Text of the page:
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Title:Differential expression and phenotypic activities of osterix in equine mesenchymal stem cell populations
Author(s):Herzog, Kalyn K.
Director of Research:Stewart, Matthew C.
Doctoral Committee Chair(s):Stewart, Matthew C.
Doctoral Committee Member(s):Flaws, Jodi A.; Reddi, Prabhakara P.; Aldridge, Brian M.
Department / Program:Comparative Biosciences
Discipline:VMS - Comparative Biosciences
Degree Granting Institution:University of Illinois at Urbana-Champaign
Degree:Ph.D.
Genre:Dissertation
Subject(s):Mesenchymal Stem Cells
Adipose
Bone Marrow
RUNX2
Osterix
BMP Signaling
Abstract:Bone is one of the few tissues in vertebrates that possess the innate capacity for authentic regeneration, yet approximately 10% of fractures fail to heal adequately. There is considerable overlap in the cellular and molecular events occurring during embryological bone development and fracture repair. Mesenchymal stem cell (MSC) precursors undergo osteogenesis to give rise to osteoblasts, which are responsible for bone matrix synthesis and mineralization. Osteogenesis is regulated by two master transcription factors, runt-related transcription factor 2 (RUNX2) and Osterix (OSX), with interplay from signaling pathways such as the Bone Morphogenetic Protein (BMP) network. MSCs isolated from bone marrow (BM) and adipose tissue (ADI) are most commonly utilized in human and veterinary regenerative medicine applications. BM-MSCs have shown superior osteogenic capacity to ADI-MSCs in many studies, yet sample collection and culture techniques often vary between species. The overall objective of this dissertation was to determine factors that influence the in vitro osteogenic capacity differences of equine adult ADI- and BM-MSCs in order to standardize techniques and provide insights into avenues for improving osteogenesis in less-osteogenic MSC populations. The first study investigated the hypotheses that in vitro cell viability, proliferation, and osteogenic differentiation of MSCs collected from horses under general anesthesia and after euthanasia would be impaired compared to MSCs collected from horses during sedation. The second set of experiments characterized the RUNX2 and OSX response axes of ADI- and BM-MSCs during osteogenesis to test the hypotheses that 1) the relative osteogenic capacities are consistent with resting and inducible RUNX2 and OSX transcript levels, and 2) increasing OSX expression in ADI-MSCs improves their osteogenic capacity. The third series of experiments evaluated the comparative BMP signaling activities in ADI- and BM-MSCs to determine whether 1) osteogenic BMP ligand expression differs, 2) BMP inhibition in BM-MSCs impairs osteogenesis, and 3) BMP supplementation to ADI-MSCs improves osteogenesis. The results indicate that donor status during MSC collection does not affect in vitro cell viability, proliferation, and osteogenic capacity. BM-MSCs have higher OSX expression and intrinsic BMP signaling in both resting and osteogenic conditions than ADI-MSCs. Endogenous BMP activity is necessary for osteogenesis in BM-MSCs, and exogenous BMP supplementation, but not OSX over-expression, was sufficient to improve the osteogenic capacity of ADI-MSCs. In summary, OSX expression and BMP signaling significantly influence the in vitro osteogenic capacity of MSC populations.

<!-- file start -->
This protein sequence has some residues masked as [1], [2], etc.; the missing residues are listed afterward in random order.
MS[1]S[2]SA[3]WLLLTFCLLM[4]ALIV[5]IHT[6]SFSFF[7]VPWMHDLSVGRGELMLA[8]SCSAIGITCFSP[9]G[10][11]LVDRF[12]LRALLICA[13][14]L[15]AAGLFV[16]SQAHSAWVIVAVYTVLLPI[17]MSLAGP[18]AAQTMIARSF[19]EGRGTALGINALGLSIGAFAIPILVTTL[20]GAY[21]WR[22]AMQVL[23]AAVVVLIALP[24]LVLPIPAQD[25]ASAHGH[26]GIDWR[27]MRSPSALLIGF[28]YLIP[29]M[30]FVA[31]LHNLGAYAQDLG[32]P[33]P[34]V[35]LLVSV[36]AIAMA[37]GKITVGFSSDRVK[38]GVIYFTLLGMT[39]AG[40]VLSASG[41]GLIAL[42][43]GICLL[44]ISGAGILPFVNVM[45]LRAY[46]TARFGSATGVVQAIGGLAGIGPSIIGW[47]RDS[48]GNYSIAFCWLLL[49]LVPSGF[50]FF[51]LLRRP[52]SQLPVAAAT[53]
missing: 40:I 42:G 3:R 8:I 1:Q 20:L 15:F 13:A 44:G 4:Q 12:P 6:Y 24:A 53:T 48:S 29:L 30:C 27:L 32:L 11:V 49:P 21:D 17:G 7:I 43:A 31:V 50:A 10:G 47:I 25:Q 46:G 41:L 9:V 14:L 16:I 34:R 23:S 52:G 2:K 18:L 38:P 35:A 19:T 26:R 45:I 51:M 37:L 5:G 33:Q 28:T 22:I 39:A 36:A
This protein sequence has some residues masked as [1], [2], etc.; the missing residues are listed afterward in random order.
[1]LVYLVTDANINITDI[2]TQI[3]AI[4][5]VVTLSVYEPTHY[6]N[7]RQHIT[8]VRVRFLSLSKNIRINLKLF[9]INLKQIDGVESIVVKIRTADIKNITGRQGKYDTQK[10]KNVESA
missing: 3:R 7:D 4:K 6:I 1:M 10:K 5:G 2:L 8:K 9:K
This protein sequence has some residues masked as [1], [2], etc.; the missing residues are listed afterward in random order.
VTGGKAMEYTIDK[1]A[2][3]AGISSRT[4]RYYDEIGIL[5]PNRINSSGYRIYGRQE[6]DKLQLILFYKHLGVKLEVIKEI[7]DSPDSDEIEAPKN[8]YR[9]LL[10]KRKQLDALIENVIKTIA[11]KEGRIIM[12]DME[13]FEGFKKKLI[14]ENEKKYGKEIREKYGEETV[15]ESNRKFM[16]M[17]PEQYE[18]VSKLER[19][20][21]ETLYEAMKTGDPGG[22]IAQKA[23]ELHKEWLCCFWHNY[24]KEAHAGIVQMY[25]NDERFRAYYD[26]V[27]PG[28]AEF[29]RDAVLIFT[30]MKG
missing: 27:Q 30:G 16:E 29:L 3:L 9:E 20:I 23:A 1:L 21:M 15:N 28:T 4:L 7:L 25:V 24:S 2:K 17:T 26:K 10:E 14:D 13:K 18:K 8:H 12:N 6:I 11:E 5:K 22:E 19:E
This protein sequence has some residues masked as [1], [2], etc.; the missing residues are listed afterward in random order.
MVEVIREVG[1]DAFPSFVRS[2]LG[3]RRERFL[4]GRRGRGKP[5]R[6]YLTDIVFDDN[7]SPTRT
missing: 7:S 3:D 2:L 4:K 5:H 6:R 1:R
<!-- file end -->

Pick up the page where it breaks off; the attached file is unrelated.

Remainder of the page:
Issue Date:2018-11-06
Type:Thesis
URI:http://hdl.handle.net/2142/102902
Rights Information:Copyright 2018 Kalyn K. Herzog
Date Available in IDEALS:2019-02-08
Date Deposited:2018-12


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